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|Title:||Demonstrating electromagnetic control of free-surface, liquid-metal flows relevant to fusion reactors|
|Contributors:||Hvasta, M. G.|
Fisher, A. E.
U. S. Department of Energy contract number DE-AC02-09CH11466
|Publisher:||Princeton Plasma Physics Laboratory, Princeton University|
|Related Publication:||Nuclear Fusion, 58 (2018) 016022|
|Abstract:||Plasma-facing components (PFC's) made from solid materials may not be able to withstand the large heat and particle fluxes that will be produced within next-generation fusion reactors. To address the shortcomings of solid PFC's, a variety of liquid-metal (LM) PFC concepts have been proposed. Many of the suggested LM-PFC designs rely on electromagnetic restraint (Lorentz force) to keep free-surface, liquid-metal flows adhered to the interior surfaces of a fusion reactor. However, there is very little, if any, experimental data demonstrating that free-surface, LM-PFC's can actually be electromagnetically controlled. Therefore, in this study, electrical currents were injected into a free-surface liquid-metal that was flowing through a uniform magnetic field. The resultant Lorentz force generated within the liquid-metal affected the velocity and depth of the flow in a controllable manner that closely matched theoretical predictions. These results show the promise of electromagnetic control for LM-PFC's and suggest that electromagnetic control could be further developed to adjust liquid-metal nozzle output, prevent splashing within a tokamak, and alter heat transfer properties for a wide-range of liquid-metal systems.|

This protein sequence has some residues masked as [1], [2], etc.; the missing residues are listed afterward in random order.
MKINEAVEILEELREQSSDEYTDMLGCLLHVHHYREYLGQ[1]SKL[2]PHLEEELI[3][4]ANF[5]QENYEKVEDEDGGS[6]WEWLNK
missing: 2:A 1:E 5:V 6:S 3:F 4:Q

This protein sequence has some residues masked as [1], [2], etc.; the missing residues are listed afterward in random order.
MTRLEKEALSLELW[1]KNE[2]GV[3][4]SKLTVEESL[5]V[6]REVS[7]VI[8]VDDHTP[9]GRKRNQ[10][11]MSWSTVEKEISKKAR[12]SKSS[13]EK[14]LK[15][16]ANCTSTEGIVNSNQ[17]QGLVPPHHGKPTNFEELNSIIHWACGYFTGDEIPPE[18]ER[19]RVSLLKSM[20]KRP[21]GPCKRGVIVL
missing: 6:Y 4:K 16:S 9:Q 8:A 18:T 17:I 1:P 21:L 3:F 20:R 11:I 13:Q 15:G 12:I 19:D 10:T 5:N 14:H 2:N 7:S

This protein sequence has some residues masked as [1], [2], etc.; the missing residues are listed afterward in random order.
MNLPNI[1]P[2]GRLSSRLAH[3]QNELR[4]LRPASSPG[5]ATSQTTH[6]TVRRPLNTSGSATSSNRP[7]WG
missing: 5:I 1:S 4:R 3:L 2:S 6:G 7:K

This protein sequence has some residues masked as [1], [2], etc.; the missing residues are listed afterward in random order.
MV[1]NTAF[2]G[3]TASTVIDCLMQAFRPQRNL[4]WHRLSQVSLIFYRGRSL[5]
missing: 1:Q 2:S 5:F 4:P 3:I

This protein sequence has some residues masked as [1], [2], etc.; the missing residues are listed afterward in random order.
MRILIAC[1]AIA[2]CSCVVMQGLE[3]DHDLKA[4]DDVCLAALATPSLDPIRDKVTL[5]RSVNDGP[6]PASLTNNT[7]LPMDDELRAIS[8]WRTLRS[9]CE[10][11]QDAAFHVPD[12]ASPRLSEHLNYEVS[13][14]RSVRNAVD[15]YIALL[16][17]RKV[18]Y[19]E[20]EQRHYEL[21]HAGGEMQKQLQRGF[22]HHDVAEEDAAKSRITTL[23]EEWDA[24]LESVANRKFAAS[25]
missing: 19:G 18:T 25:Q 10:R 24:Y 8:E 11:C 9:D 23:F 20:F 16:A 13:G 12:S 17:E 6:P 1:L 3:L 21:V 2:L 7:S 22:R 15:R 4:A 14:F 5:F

|Appears in Collections:||Plasma Science & Technology|
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